2024-03-16: A Shared Moment

I went to see that new Emma Stone movie at the town opera turned occasional movie theatre. Before the feature film, they showed a short that revolved around women dining on cabbages that contained babies. The babies were being produced in an elaborate factory under the house itself. I couldn't tell you how it ended though, I was busy texting my partner about how I'm watching a movie where women are dining on cabbages that conatined babies.

About halfway through the feature movie, a bat started circling in front of the projector. Big wide circles, taking up almost all of the space between audience and ceiling. I wanted to take a video of it to share. I wanted to get people's heads in it too, staring up at the bat. Maybe the microphone would pick up their accented wonderment and viewers could think I'm in some hip european city living some hip life that involves art and spontaneous bite-size moments. With Emma's softly blurred tits in the background, this fucker might even go viral.

2024-02-13: The Work Bench

When Melissa's dad died, he left a work bench in his garage. He had always been a wood worker in the tiny back garage, and this giant workbench took up most of the modest space. The bench was 4 feet wide and 8 feet long and had been modified over the years with drawers for storage and with additional layers of plywood to cover the top as it wore down over time. It now weighed about 300 pounds.

My plan was to move this bench about 100 feet, down the cracked driveway and into the shop next door that I was now inheriting. I never knew why he never used this larger adjacent space, preferring to work in the cramped chipboard-clad garage. I had no helpers that day, and that's probably why I decided to move the work bench - I love challenges like this. There was snow on the ground, so my plan was to flip the workbench flat-side-down and slide it like a giant toboggan.

I used an 8 foot long 2x4 as a lever to wedge underneath the work bench to move it along, making it nearly into the new shop until the front of the bench dug itself into the wet grass and could no longer be moved. I struggled with it long enough for the neighbor to take notice.

John moved into the house across the street around the same time we inherited the house, he was one of those neighbors you could count on for anything. Back when he worked for the big three, his forklift's load caught fire with him trapped him inside. He punched his way out of the melting plexiglass cage before collapsing on the ground to be extinguished by co-workers and rushed to hospital, he was in a coma for months. Together, we moved the work bench into place for me to chisel, saw and paint on for the next 7 years.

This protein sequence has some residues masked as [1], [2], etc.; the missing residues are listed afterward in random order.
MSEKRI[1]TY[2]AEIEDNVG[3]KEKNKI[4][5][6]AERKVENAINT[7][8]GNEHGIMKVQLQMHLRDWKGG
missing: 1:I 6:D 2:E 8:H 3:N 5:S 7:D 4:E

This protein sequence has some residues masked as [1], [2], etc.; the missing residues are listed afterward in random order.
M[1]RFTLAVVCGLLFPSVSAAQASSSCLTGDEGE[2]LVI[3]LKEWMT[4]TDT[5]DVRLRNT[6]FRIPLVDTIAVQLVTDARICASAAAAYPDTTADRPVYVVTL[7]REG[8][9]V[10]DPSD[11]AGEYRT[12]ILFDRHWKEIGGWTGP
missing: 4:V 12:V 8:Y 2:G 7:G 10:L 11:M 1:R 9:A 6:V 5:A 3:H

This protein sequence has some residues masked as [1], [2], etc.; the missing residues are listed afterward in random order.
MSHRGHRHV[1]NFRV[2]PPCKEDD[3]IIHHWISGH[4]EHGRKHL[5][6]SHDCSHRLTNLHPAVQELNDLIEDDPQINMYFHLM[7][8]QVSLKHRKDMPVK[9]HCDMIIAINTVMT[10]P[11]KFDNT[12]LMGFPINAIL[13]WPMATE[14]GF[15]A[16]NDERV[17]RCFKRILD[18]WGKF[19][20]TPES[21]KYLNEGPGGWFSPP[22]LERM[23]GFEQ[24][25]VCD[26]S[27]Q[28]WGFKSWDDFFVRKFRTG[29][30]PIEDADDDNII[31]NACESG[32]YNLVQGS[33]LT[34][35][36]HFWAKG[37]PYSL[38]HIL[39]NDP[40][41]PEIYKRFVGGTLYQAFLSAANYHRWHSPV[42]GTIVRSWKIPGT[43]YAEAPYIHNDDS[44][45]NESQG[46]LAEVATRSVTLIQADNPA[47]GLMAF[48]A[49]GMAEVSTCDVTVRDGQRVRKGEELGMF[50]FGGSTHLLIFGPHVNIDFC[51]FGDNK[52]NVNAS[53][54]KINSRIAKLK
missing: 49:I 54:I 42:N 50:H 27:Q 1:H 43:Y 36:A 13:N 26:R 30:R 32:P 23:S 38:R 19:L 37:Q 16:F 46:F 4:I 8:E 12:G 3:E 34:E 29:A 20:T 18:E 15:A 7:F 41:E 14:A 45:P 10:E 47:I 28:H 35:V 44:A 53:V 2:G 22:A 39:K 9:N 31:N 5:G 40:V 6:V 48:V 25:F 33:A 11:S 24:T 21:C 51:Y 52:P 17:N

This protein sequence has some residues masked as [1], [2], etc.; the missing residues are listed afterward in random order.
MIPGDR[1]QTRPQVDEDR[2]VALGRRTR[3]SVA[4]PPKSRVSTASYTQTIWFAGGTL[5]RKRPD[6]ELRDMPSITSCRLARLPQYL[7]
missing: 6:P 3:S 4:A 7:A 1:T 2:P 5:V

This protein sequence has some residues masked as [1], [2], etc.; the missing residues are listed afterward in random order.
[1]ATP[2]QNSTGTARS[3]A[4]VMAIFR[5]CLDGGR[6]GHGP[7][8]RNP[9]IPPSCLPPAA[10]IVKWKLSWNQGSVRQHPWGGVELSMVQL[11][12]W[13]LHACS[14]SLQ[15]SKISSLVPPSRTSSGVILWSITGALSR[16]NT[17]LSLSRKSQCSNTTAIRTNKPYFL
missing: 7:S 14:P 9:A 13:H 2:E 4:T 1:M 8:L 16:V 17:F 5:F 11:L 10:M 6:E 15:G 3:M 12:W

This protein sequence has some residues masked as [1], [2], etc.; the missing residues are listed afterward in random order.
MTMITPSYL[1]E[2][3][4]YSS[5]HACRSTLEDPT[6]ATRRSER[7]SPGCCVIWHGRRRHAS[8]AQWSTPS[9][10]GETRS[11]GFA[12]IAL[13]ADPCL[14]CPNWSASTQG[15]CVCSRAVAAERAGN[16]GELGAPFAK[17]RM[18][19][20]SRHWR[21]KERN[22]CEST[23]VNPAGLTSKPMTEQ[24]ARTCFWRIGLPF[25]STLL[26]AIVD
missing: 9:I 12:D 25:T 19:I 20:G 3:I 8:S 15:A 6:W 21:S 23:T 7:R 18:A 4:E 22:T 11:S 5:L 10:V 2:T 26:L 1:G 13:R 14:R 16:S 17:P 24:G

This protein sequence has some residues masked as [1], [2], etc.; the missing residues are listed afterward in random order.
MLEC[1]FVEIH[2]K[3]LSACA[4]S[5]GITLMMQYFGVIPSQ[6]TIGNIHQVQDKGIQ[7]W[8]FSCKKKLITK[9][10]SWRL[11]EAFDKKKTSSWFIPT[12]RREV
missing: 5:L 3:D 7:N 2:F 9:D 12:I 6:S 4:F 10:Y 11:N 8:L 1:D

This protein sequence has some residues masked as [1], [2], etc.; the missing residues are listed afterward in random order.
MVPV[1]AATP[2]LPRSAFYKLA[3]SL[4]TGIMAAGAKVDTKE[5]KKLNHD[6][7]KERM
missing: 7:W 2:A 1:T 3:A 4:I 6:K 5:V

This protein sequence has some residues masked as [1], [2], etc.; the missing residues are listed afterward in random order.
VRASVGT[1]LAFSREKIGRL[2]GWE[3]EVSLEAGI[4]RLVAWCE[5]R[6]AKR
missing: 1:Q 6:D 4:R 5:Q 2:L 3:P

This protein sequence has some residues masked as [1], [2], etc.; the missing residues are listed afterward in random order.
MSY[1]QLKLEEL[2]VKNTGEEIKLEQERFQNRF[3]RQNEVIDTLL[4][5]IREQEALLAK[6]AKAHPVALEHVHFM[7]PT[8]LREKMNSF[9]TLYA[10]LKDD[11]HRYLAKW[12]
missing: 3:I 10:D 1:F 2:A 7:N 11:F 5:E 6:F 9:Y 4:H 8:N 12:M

When we sold the shop, I listed the bench on facebook marketplace with one caveat: "heavy, you move". The guy that showed was a gym dude; beard, tattoos, huge muscles and a new truck. I offered to help, but he just laughed and started moving the bench towards his trailer, so I went back to taping up moving boxes. I checked back on him when I heard the grunting. The bench was stuck and he was now takng a cigarette break, scrolling on his phone and rubbing his shoulder. John would have been out here helping by now, but he downsized to a condo shortly after going skydiving in Florida. I grabbed a 2x4 and wedged it underneath the bench, levered it up over my head and watched the bench slide into the back of the trailer.

"You think you're smart?" No, I'm not smart. Archimedes was smart.

2024-01-13: woah now!

If you've been here before, you might remember a much fancier website being here for the past 8 years. That website used a fancy template, a content management system and a database - all to look pretty much like every other site on the internet. And at this point, who is even visiting websites anymore anyways?

I recently had some conversations with friends about what we miss about "the old internet", you know the one - where shit was weird. I could (insert meme of grandpa simpson yelling at clouds) type lots about algorithms, tracking, infinite scrolling and the monetization of our attention, but I think we all get the gist of what that rant would entail.

I've had this website since June 2000 and it started out as a blank canvas to try really fucking weird things like controlling an RC car from the internet, or live streaming the audio from my bedroom. The point of all of those things was to meet other weird people and I'm still friends with people from all over the world that I met through this website. 24 years later and it feels like the mechanisms for expression and connecting through the internet has been commodified and distilled.

Twitter limits users to 280 characters. Facebook will let people type all they want, but nudges users to not say much by keeping your text large and bold as a reward for only sharing a single sentence. Long posts are hidden behind a "read more.." link that nobody is ever going to click on. Does that affect how we communicate in real life? I don't know, and I probably don't really care, but this is all just to say that I fondly remember reading complicated thoughts on LiveJournal and can't help wonder what people are actually thinking right now.

Cut to the chase, Mike.

There's no chase, I just want to type html and have it appear on the internet for people to find.

How are you?